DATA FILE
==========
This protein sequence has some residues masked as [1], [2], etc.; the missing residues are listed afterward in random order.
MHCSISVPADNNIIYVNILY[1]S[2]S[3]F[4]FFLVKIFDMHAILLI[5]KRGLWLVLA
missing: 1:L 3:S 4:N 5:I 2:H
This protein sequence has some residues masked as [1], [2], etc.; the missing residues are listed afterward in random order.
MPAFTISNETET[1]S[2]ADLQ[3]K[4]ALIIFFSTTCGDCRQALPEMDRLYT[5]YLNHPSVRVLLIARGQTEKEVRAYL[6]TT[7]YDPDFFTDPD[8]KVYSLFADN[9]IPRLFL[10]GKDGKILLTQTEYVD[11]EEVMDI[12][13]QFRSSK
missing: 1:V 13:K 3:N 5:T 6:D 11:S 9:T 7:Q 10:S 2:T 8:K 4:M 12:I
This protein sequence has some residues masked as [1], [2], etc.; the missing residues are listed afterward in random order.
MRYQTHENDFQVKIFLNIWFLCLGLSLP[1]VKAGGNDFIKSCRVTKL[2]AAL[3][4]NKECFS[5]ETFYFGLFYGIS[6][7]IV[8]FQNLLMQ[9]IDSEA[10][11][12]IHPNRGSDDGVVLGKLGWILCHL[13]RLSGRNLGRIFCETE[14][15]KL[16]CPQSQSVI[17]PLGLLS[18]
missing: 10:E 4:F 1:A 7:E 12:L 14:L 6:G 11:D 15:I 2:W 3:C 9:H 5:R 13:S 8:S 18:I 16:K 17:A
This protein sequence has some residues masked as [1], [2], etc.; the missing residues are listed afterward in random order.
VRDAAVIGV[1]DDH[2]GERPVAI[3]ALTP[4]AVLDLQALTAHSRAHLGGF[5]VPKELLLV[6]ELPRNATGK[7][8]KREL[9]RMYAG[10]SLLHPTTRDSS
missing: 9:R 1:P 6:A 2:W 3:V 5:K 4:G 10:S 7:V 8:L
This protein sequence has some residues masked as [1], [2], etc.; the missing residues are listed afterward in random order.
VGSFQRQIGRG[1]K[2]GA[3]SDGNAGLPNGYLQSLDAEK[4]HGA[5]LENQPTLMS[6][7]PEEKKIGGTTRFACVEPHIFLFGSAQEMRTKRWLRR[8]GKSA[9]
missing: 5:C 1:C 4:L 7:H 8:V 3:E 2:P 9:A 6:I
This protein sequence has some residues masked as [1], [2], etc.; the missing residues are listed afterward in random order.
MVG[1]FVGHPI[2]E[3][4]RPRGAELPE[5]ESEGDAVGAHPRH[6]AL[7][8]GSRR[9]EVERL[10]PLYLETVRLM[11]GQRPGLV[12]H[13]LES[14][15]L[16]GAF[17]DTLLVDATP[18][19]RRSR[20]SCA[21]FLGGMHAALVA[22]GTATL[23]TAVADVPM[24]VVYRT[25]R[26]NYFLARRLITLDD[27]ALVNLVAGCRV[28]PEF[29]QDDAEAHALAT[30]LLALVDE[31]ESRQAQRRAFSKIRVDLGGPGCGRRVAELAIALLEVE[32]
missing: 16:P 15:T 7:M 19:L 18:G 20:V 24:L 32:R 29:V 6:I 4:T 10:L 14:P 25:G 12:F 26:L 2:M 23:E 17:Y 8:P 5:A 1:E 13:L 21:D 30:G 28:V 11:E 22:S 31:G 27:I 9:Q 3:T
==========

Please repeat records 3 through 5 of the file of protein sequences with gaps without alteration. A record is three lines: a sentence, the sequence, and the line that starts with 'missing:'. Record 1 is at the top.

This protein sequence has some residues masked as [1], [2], etc.; the missing residues are listed afterward in random order.
MRYQTHENDFQVKIFLNIWFLCLGLSLP[1]VKAGGNDFIKSCRVTKL[2]AAL[3][4]NKECFS[5]ETFYFGLFYGIS[6][7]IV[8]FQNLLMQ[9]IDSEA[10][11][12]IHPNRGSDDGVVLGKLGWILCHL[13]RLSGRNLGRIFCETE[14][15]KL[16]CPQSQSVI[17]PLGLLS[18]
missing: 10:E 4:F 1:A 7:E 12:L 14:L 6:G 11:D 15:I 2:W 3:C 9:H 5:R 13:S 8:S 18:I 16:K 17:A
This protein sequence has some residues masked as [1], [2], etc.; the missing residues are listed afterward in random order.
VRDAAVIGV[1]DDH[2]GERPVAI[3]ALTP[4]AVLDLQALTAHSRAHLGGF[5]VPKELLLV[6]ELPRNATGK[7][8]KREL[9]RMYAG[10]SLLHPTTRDSS
missing: 9:R 1:P 6:A 2:W 3:V 5:K 4:G 10:S 7:V 8:L
This protein sequence has some residues masked as [1], [2], etc.; the missing residues are listed afterward in random order.
VGSFQRQIGRG[1]K[2]GA[3]SDGNAGLPNGYLQSLDAEK[4]HGA[5]LENQPTLMS[6][7]PEEKKIGGTTRFACVEPHIFLFGSAQEMRTKRWLRR[8]GKSA[9]
missing: 5:C 1:C 4:L 7:H 8:V 3:E 2:P 9:A 6:I